The NBCC stands out as an independent organization devoted to excellence.  Serious, active critical thought is required to ensure that our conversations are expansive and that we champion the most important, original and ambitious work. With our world in transition, the NBCC must consider the implications of these shifts for books, criticism, awards and readers. Through the books we honor with our prizes, and through the Nona Balakian and Ivan Sandrof winners we select, we set a standard for literature that inspires, provokes and endures.

As a past NBCC President, I’m fully aware that A Board member's responsibility extends far beyond the careful deliberation and wise selection of winners, and includes shouldering the burden for some of the less-glamorous parts of our volunteer organization.  The non-profit status that so many of us worked to secure, presents opportunities for us to think strategically about our purpose and ambition as we approach the 50th anniversary of our founding. 

I’m particularly interested in engaging current members in meaningful ways and expanding and diversifying membership. The launch of the Emerging Critics Fellowship has been among the most inspiring experiences in my NBCC service. Awed by the interest in this initiative, it was affirming to read so much high-quality work by many critics early in their careers. We need to extend and enlarge beyond this effort so that we can support and cultivate a generation beyond this inaugural program.

As an editor, writer, teacher and, most important, a reader, the community of the NBCC has enriched me in significant and enduring ways. It would be an honor to be elected to the Board.

Thank you for the privilege of serving on the NBCC board for the past six years. In that time, I worked to fund the Nona Balakian Citation for Excellence in Reviewing. As book reviewers, we are often paid very little to do what we do so well. I am proud to have endowed the citation for the past five years ongoing with a $1000 cash prize. 

I continue to work to spotlight regional literature, independent publishers as well as works by women, LGBT writers and people of color. NBCC encourages open submissions. It is important that we encourage promising writers and smaller presses to submit their best works. Together we can help make it an even playing field. 

The concerns and demographics of us folks toiling in the heartlands are uniquely different from those north of the Hudson. The readership and populace of my community is Latino. Reaching my readers is challenging and rewarding. I organized successful Good Reads events that attracted A-list writers and SRO audiences. Providing workshops and seminars that focus on underrepresented reading communities are a vital part of our mission.

I was book editor of the San Antonio Express-News and literary editor of the WSJ’s Spanish language daily Rumbo. My reviews and literary interviews have appeared in The Los Angeles Times, CSPAN-Book TV, The New York Times, the San Francisco Chronicle, the Texas Observer, El País, and Salon. I am a contributing writer-critic for the San Antonio Current and The Los Angeles Review of Books. I am also a published poet and playwright. I am currently a 2017 Harvard NEH Fellow. 

I submit my name to serve on the NBCC board for a new term. I sincerely ask for your consideration. Mil gracias.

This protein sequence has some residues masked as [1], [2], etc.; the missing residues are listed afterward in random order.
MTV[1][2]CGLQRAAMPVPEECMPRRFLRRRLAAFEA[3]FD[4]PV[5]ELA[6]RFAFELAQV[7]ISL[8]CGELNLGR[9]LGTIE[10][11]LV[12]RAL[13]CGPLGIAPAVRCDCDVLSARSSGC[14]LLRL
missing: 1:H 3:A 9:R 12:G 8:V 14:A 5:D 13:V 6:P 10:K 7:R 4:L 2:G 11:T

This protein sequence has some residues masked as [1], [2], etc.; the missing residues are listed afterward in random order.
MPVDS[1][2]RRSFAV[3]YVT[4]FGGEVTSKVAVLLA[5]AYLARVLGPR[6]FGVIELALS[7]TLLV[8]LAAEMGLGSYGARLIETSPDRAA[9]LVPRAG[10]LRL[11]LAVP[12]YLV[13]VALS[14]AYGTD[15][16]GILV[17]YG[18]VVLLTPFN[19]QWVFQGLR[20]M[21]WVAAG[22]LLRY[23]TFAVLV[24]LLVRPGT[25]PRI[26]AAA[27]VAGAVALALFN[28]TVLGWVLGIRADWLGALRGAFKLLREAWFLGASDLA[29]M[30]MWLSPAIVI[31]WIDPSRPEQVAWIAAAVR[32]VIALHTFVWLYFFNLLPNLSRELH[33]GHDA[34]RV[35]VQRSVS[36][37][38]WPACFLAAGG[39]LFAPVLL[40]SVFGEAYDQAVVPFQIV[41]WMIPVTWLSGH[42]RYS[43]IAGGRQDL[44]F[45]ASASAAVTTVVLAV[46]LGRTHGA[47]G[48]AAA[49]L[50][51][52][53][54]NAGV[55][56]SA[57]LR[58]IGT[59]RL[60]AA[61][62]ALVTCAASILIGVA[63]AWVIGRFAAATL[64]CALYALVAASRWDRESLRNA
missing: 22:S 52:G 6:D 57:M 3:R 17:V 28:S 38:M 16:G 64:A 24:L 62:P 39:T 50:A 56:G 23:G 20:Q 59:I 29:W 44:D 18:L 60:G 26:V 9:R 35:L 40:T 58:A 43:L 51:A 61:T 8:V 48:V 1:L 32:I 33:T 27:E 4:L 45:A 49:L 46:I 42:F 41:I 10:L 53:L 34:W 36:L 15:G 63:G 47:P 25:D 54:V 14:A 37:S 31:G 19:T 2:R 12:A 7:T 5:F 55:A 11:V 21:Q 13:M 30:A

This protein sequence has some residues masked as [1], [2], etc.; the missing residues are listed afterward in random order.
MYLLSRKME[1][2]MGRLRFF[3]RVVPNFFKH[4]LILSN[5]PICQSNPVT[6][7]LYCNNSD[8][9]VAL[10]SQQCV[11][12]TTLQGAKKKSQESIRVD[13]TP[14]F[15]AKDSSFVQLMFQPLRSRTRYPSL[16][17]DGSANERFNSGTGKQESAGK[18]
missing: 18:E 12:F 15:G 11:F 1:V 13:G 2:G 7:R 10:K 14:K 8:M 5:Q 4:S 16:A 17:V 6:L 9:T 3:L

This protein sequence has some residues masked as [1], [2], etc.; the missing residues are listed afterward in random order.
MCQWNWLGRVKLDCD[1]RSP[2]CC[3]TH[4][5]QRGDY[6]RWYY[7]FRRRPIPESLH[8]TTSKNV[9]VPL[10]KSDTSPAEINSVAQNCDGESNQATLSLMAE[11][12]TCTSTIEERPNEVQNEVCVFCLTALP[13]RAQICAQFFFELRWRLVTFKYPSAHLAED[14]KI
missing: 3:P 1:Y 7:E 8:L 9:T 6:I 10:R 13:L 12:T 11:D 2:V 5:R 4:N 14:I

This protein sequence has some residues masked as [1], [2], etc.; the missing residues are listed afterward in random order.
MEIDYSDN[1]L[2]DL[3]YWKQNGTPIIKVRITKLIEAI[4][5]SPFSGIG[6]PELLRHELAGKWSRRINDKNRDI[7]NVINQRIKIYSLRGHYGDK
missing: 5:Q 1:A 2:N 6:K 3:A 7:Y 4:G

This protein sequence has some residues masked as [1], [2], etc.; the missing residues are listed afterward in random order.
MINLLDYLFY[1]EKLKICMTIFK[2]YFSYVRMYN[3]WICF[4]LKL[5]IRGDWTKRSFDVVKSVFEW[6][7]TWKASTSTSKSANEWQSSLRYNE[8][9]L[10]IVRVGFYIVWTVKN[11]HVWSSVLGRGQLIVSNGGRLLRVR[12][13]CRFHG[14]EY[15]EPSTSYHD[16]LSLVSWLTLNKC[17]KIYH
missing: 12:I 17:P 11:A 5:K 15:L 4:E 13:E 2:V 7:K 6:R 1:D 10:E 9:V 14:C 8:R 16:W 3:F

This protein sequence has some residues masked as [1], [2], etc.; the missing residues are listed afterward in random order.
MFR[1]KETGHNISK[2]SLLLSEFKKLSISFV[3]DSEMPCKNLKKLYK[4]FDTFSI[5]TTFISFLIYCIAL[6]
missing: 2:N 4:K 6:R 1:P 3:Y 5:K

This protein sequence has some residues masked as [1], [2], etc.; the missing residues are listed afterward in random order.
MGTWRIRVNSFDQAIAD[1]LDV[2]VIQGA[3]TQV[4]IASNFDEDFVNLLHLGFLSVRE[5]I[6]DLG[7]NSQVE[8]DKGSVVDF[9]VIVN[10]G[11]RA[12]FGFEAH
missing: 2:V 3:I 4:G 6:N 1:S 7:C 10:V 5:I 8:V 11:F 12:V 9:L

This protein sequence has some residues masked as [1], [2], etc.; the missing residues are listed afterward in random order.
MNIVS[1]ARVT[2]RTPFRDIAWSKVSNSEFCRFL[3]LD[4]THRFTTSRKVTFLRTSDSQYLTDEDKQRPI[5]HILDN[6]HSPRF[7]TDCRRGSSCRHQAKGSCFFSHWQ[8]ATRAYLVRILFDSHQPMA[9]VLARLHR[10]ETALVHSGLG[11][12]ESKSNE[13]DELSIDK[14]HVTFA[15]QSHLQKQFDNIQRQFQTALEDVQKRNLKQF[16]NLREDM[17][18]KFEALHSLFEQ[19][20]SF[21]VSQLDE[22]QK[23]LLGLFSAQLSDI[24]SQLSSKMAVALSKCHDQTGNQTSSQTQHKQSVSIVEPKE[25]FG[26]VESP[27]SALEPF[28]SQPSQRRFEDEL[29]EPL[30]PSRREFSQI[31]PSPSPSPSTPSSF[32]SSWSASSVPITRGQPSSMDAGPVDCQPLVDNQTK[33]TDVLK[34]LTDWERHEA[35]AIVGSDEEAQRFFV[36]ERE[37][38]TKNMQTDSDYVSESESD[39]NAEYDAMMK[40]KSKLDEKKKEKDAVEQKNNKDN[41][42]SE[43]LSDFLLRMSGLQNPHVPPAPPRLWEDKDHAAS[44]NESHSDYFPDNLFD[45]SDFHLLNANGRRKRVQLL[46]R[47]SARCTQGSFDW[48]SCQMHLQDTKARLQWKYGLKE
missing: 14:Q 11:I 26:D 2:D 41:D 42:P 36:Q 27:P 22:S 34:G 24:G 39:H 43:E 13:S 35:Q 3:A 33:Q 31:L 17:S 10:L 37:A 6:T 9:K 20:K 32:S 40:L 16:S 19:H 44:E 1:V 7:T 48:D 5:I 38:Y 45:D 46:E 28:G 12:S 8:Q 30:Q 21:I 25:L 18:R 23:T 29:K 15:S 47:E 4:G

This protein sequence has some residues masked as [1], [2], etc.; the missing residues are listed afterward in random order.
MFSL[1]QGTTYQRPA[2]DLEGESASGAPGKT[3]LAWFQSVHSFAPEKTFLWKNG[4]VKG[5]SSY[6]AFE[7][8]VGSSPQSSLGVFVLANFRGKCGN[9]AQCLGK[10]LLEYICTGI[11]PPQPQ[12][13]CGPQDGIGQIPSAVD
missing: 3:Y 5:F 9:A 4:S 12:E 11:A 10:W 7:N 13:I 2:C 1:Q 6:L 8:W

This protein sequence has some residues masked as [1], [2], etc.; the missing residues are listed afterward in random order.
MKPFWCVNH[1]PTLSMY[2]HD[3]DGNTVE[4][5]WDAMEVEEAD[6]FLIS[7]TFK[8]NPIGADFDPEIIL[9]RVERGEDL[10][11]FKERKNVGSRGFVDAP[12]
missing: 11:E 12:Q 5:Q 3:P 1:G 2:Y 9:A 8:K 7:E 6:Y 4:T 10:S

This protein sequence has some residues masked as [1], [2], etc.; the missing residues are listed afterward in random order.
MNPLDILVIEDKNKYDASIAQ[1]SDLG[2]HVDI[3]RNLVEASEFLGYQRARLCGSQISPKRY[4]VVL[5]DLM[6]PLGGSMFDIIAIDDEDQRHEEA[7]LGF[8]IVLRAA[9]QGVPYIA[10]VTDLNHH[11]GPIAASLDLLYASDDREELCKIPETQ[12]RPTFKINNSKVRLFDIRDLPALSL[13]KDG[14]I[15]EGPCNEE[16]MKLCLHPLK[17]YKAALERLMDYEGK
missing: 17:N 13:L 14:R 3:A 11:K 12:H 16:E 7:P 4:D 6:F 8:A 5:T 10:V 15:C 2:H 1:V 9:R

I’m asking for your vote to return to the NBCC board for my second full term.

After serving on the board for the past four years (my first term, plus one year as a replacement member), I have been honored to act as the NBCC president for the past year. As president, I’ve worked to maintain the NBCC’s tradition of independence and integrity, as well as shepherd new initiatives proposed by both general members and my board colleagues.

I remain an active book reviewer, with a weekly column in the Boston Globe as well as regular reviews, essays, and profiles in other publications, including the Los Angeles Times, New York Times, and Newsday. My reading is broad, but as a critic I now focus almost exclusively on nonfiction – in particular, I read a lot of narrative journalism, non-academic histories, and memoirs and essays. I also write about parenting, politics, race, and gender for Dame Magazine. Like nearly everyone else trying to make a life and a living as a critic these days, I worry about our national and global politics, the perilous economy for publishing and journalism, the fate of books in a world already glutted with information.

I believe my experience and sensibility make me a useful member of the NBCC board. Somewhat more selfishly, I also relish the opportunity to remain deeply involved in a community of people doing what I do. As we all know, it can be a fairly solitary task (these days I mostly work from home, with only my dog for company), and while I enjoy the quiet I’m also very happy to work on a team, collaborating and sharing ideas, and most of all continuing to champion the work of critics, writers, and readers. 

I recently joined the NBCC and would welcome the opportunity to be more involved as its mission is close to my heart. I've spent much of the past two decades involved in a number of organizations where I support and encourage writers from around the world. These organizations include the writing residency, Hedgebrook, and the Museum of the African Diaspora in San Francisco where I sit on the Boards. I'm always keen to engage more actively in conversations about the role of literature within society and to help facilitate greater access to those who have historically been under represented—especially women and persons of color. I am also very interested in thinking about how best to harness technology for sharing stories in the 21st century. I'm a novelist, short story writer, essayist and the Books Editor at ozy.com. I was hired by Ozy to set up the brand new Ozy Books platform. I come from a cross cultural background and bring an international perspective to all my work. I grew up in Nigeria and Kenya and have lived in Zimbabwe, England, France and America.